Author: Rainbow Rowell
Genre: Fiction | Contemporary
Synopsis: Beth Fremont and Jennifer Scribner-Snyder know that somebody is monitoring their work e-mail. (Everybody in the newsroom knows. It’s company policy.) But they can’t quite bring themselves to take it seriously. They go on sending each other endless and endlessly hilarious e-mails, discussing every aspect of their personal lives. Meanwhile, Lincoln O’Neill can’t believe this is his job now- reading other people’s e-mail. When he applied to be “internet security officer,” he pictured himself building firewalls and crushing hackers- not writing up a report every time a sports reporter forwards a dirty joke. When Lincoln comes across Beth’s and Jennifer’s messages, he knows he should turn them in. But he can’t help being entertained-and captivated-by their stories.By the time Lincoln realizes he’s falling for Beth, it’s way too late to introduce himself. What would he say … ?
Would I recommend? To people who’re looking for a good, fluffy read.
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I’ve been wanting to read Attachments for a very long time. Rainbow Rowell is one of my favorite contemporary authors; both of her young adult books are fantastic. She writes very realistic plot-lines, relatable characters and her books just make me want to curl up with a blanket with some hot chocolate and marshmallows. There are very few authors I trust with contemporary, and Rainbow is one of them. I went into this expecting great things, and I wasn’t disappointed, but I didn’t feel that this was as meaningful as her other two books. Even so, this is by no means a bad book. If you’re looking for something light, something fluffy and entertaining, this is a great choice. If you’re looking for something a bit more meaningful, something with a message, I’m not sure this would be the book for you.
Lincoln works at the Courier as an “internet security officer.” His job? To read other people’s e-mail, and warn them if they are doing anything other than their job while at work. But when Lincoln comes across the e-mails of two employees – Beth and Jennifer – he can’t seem to bring himself to send them a warning. As time passes, he finds himself caring for Beth and Jennifer, and he seems to be falling for Beth. But how can he approach her? What would he even say?
The first thing that drew me in about this novel – apart from the fact that it’s written by Rainbow – was the premise. Tell me this book doesn’t intrigue you from the synopsis I mentioned above. It’s unique, it’s interesting, and it seems like a nice, fun read. And that’s what I got. I really enjoyed the storyline. I enjoyed how there were several subplots branching from the main plot, and even though there was a lot going on, you didn’t feel bombarded because of the wonderful pacing.
Like I said before, this was a lot less meaningful than the other Rainbow books I’ve read. Eleanor & Park was about accepting yourself and accepting others, and Fangirl was a warm, heartfelt story about maturing and family. And Attachments? I’m not too sure what was trying to be achieved. I understand that not all novels have a deeper meaning to them, and I’m completely fine with that; I’m all for light, entertaining reads. But I went into this expecting that typical punch that Rainbow gives within her light books, and I turned the last page a little unsatisfied. Also, I thought the ending was a little rushed. I could have done with an epilogue, or a few more chapters.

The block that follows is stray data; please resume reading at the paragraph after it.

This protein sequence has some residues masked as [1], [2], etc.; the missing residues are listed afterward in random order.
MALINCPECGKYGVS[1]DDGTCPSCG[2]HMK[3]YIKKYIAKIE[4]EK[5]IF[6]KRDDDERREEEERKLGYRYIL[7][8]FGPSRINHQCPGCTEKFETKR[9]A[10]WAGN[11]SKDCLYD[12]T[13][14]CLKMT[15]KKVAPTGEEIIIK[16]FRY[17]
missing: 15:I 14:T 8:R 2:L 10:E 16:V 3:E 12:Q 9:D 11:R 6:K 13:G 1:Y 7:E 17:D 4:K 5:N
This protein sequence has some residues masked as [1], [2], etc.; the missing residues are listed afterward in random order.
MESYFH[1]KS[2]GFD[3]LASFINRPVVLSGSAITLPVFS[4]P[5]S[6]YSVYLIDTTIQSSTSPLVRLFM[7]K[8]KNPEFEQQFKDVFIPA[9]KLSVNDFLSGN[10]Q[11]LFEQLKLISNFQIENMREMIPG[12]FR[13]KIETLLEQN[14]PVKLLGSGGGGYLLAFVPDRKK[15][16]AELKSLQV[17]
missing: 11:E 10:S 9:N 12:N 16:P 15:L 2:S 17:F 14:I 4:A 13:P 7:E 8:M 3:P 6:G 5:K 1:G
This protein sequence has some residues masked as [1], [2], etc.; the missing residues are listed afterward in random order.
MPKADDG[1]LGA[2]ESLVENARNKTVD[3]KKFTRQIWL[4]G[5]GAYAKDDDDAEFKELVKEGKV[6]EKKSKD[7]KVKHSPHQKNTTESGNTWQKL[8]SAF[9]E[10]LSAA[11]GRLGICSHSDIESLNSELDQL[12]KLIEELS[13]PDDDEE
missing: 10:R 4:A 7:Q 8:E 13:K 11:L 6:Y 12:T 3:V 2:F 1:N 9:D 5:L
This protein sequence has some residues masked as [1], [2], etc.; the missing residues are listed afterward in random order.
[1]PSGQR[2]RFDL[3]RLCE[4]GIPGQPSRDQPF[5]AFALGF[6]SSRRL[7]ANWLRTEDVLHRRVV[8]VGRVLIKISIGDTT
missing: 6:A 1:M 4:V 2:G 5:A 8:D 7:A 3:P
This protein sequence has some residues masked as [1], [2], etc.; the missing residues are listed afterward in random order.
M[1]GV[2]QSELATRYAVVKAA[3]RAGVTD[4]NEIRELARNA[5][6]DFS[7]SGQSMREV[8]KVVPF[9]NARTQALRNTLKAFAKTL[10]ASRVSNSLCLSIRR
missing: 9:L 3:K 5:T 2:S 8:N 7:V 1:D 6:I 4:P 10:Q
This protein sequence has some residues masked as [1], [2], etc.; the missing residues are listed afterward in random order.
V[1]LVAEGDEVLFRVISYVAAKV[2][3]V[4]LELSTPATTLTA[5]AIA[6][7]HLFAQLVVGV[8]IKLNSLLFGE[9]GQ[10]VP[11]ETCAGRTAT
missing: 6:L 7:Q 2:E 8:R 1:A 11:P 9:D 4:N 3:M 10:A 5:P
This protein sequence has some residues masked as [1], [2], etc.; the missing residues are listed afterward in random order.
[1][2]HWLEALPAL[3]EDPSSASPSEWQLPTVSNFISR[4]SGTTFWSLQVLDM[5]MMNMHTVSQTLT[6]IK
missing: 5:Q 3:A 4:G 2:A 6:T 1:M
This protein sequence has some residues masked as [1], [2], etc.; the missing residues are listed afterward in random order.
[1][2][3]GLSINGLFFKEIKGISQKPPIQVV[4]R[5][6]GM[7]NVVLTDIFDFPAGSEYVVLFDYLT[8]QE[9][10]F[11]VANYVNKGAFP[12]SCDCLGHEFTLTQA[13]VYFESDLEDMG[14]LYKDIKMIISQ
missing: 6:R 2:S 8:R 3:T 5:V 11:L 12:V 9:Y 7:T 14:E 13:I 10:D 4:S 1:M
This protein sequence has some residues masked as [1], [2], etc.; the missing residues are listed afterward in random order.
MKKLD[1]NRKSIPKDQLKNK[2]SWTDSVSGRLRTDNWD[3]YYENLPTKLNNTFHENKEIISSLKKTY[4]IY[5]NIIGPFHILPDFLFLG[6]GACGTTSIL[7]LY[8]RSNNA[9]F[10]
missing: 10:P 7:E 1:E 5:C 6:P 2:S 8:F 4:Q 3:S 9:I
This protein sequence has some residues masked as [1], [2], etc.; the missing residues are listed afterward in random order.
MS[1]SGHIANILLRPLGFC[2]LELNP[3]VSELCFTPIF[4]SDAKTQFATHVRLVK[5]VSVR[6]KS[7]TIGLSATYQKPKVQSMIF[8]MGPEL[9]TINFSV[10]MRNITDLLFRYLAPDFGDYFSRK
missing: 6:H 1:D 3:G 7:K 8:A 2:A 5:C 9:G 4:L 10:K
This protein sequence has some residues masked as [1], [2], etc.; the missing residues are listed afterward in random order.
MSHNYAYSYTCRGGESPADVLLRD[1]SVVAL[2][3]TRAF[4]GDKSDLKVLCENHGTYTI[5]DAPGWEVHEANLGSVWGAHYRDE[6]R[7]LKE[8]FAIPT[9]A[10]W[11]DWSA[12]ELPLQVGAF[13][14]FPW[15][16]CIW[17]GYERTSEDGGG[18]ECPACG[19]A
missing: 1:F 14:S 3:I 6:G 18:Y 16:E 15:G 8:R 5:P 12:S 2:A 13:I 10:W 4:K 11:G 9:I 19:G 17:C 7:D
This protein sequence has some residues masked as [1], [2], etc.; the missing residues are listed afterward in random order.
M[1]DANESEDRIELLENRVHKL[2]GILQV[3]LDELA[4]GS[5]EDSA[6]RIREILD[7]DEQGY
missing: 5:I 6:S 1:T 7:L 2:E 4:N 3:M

Rainbow is brilliant when it comes to constructing characters. When she wants you to like someone, it’s almost impossible not to like them. Her characters have multiple, nuanced layers to them. They have lovable, realistic personalities and very consistent voices. It’s almost like you’re reading about people you know and love. And that’s why I adore Rainbow’s books so much.
Lincoln has now become one of my favorite male leads. He was so lovable; he was sensitive, compassionate, loyal and freaking adorable. I liked how Rainbow gave us sufficient background to his story; we knew about his insecurities, his school life, his hobbies, his aspirations. Rainbow built up his character by showing her readers how he reacts in situations, and what his relationships are like with other people. His relationship with his mother and sister was very cute, albeit a little frustrating at times. His relationship with his friends was phenomenally constructed. He was so cute.
Jennifer and Beth felt very real too, even though our main interaction with them was through their e-mails. It’s unbelievable that I still don’t know how these two friends met, how long they’ve been friends, but their friendship still felt real and strong. I did like Jennifer a little more than I liked Beth, but both their characters were well-developed and multi-layered.
I liked the formatting, how it was alternating between e-mails and prose, almost like you were getting multiple perspectives. It was an effective way to break up the bulkier, heavier parts into something a bit more fast-paced. Rainbow’s writing is witty and hilarious; I found myself laughing out loud at multiple points, and it isn’t easy to make me giggle while reading a book. But this was funny. And it was very sweet. And like all other Rainbow novels, it was addicting and something that you can pick up over and over again without getting bored.
Overall, I would recommend this to someone who’s looking for a fluffy, cute, contemporary read- not to someone who’s looking for something with a deeper, larger-than-life meaning behind the curtains.